On February 24, 2022, Europe woke up, showing an unprecedented unity and determination. But this sudden “European awakening” comes after years of weakness, complacency and cowardice. Europe could have interrupted this long slumber earlier, when Putin razed Chechnya and the rebel towns of Syria, when he implanted his SAOs or his Russian version of RS and RSK in Georgia or Ukraine. We should have known that the bear would not be satisfied with the “hors d’oeuvres.” However, we were taken from behind. In the past, faced with Milosevic, the only obstacle was the absence of Western political will. Today, they are blocked by the Russian nuclear threat.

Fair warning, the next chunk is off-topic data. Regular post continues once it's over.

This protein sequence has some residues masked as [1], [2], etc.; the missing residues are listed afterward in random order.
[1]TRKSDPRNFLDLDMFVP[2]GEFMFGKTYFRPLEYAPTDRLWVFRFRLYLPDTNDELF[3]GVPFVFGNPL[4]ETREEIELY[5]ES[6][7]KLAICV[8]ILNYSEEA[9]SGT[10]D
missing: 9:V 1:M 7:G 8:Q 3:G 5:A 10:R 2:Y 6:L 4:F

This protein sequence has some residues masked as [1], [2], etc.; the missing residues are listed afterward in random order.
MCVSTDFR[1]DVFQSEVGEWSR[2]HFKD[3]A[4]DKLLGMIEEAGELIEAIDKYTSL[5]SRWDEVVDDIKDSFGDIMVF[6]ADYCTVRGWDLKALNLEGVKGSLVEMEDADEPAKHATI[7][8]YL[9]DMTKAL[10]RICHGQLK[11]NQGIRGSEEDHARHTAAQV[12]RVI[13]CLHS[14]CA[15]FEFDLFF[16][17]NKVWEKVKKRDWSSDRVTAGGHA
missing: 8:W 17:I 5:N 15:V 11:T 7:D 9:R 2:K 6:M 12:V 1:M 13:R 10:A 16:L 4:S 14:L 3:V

There’s none so deaf as those who will not hear, no worse blind man than the one who doesn’t want to see.
And already I have this feeling that there will be a compromise, that we will try to save Putin and allow him to say he has succeeded, despite the military catastrophe, without Ukraine appearing defeated. We will rush into an easy-to-sell peace, wanting to see the darkness dissipate, and also to move on and think of something else. A shaky peace without a winner or a loser, to which Ukraine, like Bosnia and Herzegovina in the past, will owe its salvation just as much as its gravediggers will owe their future. A peace which will free Putin for other adventures as it had freed his Serbian precursor.